The Twin Cities has earned a reputation over time as one of the nation's premier regional theater hubs, with more than 1.5 million people per year attending shows in the area before the pandemic downturn.
The Guthrie Theater alone attracted nearly 400,000 patrons through its doors in 2018, with the Ordway Center, the Children's Theatre, Chanhassen Dinner Theatres and touring Broadway filling out the stage.
Michele Lepsche wanted to know how the region came to be such a theater hot spot. She sought answers from Curious Minnesota, the Star Tribune's reader-powered reporting project.
The abridged answer to Lepsche's query is that the arts community is built on a larger and longstanding civic investment that has been sustained over generations — and that has rippled across a range of cultural amenities.
Jack Reuler, founder of Mixed Blood Theatre, sees the growth of performing arts in the Twin Cities as part of a desire to have a full, attractive complement of outdoor and indoor amenities.
"We have a 100-year tradition of the arts as a quality-of-life enhancer and attracter," Reuler said. "Otherwise, as Hubert Humphrey said, we would just be a cold Omaha."
Reuler nods specifically to Swiss-born park evangelist Theodore Wirth, who, in 1904, accepted the job of superintendent of parks in Minneapolis. Over the next three decades, he set about working on some big, ambitious dreams, including building a park within a quarter-mile of every child in the city.
Wirth's communitarian spirit had broader purchase in the political, educational and corporate spheres, where leaders sought to make Minneapolis and St. Paul a big-league metropolis. That meant having major league teams such as the Twins, the Vikings and the (departed) Lakers, and also offering indoor amenities to complement the summer fun folks had at parks, trails and lakes.
Families like the Daytons, Pillsburys and Weyerhaeusers dedicated parts of their treasure to support civic, educational and artistic causes such as the Walker Art Center, the Minnesota Orchestra and the Minneapolis Institute of Arts. They also set examples for others.
Guthrie ignites a movement
So, when Irish director Tyrone Guthrie took out an ad in the New York Times more than 60 years ago seeking proposals for a new home for a theater he envisioned, the community was primed. And some of Minnesota's leading families responded enthusiastically.
There had been companies before the Guthrie, including Theatre in the Round, the Old Log Theater and Brave New Workshop. But the impact of the Guthrie cannot be overstated. Its star-studded launch in 1963 ignited a movement to develop theaters across the nation, with companies popping up from Seattle to Arizona, Hawaii to Alaska.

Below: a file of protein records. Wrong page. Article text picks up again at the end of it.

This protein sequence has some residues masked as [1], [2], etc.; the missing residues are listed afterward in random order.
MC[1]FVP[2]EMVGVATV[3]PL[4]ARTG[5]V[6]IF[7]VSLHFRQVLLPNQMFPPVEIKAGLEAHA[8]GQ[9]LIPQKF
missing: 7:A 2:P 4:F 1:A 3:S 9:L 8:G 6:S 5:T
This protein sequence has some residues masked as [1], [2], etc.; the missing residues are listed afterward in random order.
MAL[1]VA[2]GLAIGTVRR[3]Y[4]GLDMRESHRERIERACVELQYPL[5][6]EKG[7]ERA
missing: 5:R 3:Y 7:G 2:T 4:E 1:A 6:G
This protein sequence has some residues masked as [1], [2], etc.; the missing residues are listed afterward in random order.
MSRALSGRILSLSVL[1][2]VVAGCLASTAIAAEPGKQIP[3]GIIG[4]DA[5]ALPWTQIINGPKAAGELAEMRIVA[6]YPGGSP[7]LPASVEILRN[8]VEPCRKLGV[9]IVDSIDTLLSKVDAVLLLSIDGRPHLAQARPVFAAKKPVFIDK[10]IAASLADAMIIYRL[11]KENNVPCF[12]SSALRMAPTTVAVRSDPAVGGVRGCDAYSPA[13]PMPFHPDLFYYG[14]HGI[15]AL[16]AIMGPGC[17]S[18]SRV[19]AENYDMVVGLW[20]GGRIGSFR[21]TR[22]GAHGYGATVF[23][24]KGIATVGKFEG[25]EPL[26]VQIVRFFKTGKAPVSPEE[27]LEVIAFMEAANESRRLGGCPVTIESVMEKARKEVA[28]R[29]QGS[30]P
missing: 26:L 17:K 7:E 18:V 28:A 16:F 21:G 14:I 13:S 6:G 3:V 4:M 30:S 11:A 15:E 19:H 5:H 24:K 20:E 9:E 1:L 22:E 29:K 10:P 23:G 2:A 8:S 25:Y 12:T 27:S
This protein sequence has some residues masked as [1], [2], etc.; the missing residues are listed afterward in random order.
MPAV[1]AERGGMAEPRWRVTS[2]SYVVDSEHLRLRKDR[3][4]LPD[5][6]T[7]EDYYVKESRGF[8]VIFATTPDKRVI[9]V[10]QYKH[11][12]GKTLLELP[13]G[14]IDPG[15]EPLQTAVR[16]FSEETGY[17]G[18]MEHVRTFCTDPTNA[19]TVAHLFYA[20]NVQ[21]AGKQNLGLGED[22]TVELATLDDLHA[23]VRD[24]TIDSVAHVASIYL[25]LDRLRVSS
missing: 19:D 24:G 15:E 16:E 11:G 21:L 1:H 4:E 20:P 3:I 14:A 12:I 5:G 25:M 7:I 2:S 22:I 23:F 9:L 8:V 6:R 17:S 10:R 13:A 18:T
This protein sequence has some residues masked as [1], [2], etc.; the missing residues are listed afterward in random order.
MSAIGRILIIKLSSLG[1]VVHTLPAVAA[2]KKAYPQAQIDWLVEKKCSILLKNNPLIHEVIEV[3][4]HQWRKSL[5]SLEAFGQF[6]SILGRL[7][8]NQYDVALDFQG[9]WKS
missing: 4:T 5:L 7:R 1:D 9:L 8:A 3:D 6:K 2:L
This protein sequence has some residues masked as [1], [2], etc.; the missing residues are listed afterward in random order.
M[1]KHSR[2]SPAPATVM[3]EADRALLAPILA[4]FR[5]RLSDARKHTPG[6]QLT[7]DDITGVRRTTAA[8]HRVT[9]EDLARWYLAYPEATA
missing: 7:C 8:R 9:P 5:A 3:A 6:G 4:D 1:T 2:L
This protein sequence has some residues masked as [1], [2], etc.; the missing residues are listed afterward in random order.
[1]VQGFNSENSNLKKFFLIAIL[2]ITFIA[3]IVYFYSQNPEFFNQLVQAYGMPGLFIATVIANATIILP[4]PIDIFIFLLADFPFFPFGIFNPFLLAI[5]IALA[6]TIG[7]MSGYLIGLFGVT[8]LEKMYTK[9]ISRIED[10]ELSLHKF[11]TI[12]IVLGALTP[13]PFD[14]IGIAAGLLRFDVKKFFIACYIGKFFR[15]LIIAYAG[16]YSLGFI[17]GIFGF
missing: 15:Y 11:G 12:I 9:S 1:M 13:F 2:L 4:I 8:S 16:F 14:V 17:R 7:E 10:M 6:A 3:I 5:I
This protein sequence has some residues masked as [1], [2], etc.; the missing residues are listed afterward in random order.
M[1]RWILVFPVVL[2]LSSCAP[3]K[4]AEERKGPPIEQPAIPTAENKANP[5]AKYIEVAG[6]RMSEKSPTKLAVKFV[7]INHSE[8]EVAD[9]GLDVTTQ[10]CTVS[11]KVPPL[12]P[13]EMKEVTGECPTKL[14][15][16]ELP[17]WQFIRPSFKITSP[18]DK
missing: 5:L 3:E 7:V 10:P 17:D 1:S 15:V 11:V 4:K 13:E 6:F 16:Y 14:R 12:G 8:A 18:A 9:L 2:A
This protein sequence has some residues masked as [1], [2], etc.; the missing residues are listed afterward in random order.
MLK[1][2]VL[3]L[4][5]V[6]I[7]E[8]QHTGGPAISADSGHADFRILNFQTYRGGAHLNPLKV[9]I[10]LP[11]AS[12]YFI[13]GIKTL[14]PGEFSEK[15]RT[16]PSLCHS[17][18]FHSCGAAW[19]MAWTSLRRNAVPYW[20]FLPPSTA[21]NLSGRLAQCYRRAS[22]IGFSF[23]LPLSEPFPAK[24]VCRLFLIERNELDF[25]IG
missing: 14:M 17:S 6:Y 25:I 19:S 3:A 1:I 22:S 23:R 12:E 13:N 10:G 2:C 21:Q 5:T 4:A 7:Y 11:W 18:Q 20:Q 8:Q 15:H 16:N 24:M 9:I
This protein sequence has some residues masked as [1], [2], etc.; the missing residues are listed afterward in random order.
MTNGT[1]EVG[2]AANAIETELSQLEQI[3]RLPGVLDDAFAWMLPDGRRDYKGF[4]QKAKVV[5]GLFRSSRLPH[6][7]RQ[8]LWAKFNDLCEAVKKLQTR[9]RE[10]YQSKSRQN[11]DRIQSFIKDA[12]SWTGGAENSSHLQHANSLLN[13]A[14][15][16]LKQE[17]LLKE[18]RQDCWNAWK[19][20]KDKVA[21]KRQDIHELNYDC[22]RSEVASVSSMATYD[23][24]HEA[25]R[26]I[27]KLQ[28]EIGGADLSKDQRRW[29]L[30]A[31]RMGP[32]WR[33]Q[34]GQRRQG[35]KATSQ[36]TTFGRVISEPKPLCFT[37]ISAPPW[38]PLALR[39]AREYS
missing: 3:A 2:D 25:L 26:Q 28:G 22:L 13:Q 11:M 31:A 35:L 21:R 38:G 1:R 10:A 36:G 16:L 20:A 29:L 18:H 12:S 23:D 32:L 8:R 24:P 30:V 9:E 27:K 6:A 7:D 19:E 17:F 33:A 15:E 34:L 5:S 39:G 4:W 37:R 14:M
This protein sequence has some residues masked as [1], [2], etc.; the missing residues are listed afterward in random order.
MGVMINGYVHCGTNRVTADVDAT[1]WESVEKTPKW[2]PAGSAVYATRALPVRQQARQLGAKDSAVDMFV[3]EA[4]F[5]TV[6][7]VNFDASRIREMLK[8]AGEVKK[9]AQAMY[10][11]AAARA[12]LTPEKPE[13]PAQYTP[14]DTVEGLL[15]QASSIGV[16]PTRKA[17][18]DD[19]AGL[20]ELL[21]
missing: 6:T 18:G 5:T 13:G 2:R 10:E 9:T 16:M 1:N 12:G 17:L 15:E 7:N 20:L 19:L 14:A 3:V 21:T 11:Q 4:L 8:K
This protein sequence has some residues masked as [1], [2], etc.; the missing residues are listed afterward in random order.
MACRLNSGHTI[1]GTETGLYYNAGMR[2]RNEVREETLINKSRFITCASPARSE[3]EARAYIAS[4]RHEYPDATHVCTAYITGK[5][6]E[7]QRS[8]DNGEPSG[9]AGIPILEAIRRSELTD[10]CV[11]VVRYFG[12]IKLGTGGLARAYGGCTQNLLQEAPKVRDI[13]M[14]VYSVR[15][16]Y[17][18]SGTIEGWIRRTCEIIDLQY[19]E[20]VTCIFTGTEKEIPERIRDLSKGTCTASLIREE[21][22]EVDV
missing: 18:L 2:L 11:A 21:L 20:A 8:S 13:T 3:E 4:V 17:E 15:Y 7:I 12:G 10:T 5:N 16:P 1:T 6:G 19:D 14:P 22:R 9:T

The fire was also lit locally as well, with a raft of theaters emerging as mirrors that offered citizens a chance see their lives reflected onstage and as windows to see into the lives of others. A plethora of Minnesota theaters became standard-bearers in their lanes, with the Tony Award-winning Children's Theatre Company becoming the nation's largest of its kind and Chanhassen Dinner Theatres also becoming the flagship of its class.
Minnesota also is home to Penumbra Theatre, one of the most esteemed Black-focused companies in the nation and one that gave Pulitzer Prize-winning playwright August Wilson his wings. Theater Mu, one of the foremost Asian-American companies, also has found success here. The Playwrights' Center became a national incubator of new work. And there are companies such as Theater Latte Da, the Jungle and New Native Theatre.
"I'm not a Minnesota native but I love the spirit of volunteerism here," said Cindy Gehrig, retired president of the Jerome Foundation who gave away many millions to theater and other artists during her 36-year career. "People are willing to work for the benefit of the community; the arts and culture is one component of that."
Building an audience
Of course, strong work needs an audience to appreciate and push it. Here we can look to places such as the University of Minnesota, the Children's Theatre Company, Youth Performance Company and Stages Theatre — to name a few — for quickening arts appreciation among young people.
"Tyrone Guthrie coming here is probably the most important thing," said Penumbra Theatre founder Lou Bellamy. "But over at the University of Minnesota, there was an intro to theater class that was hugely popular. There would be football players looking for an easy grade and a lot of people coming through."
Before the Guthrie, the U served as the center of a wheel of cultural life in the Twin Cities. It still is important, with offerings in literature, music, dance and the performing arts. The university now offers a bachelor's of fine arts degree in conjunction with the Guthrie — a revival of a master's degree program that it once had.
In recent years, the funding landscape for arts and culture in Minnesota has changed, with philanthropic priorities sometimes shifting to more pressing social service concerns.
But like any good drama, there was a heroic rescue. In 2008, as the nation headed into a severe economic downturn, Minnesota voters passed the Legacy Amendment, a 25-year sales tax that supports the environment and the arts. Theaters have been big beneficiaries of that initiative.
"There's a myth that the Minnesota arts scene is like a unicorn with streets lined with corporate donors," Reuler said. "That's no longer correct."
What is true is that the residents of this state have committed themselves to maintaining and building on foundations that generations of donors, volunteers and arts lovers have long appreciated.
If you'd like to submit a Curious Minnesota question, fill out the form below:
Read more Curious Minnesota stories: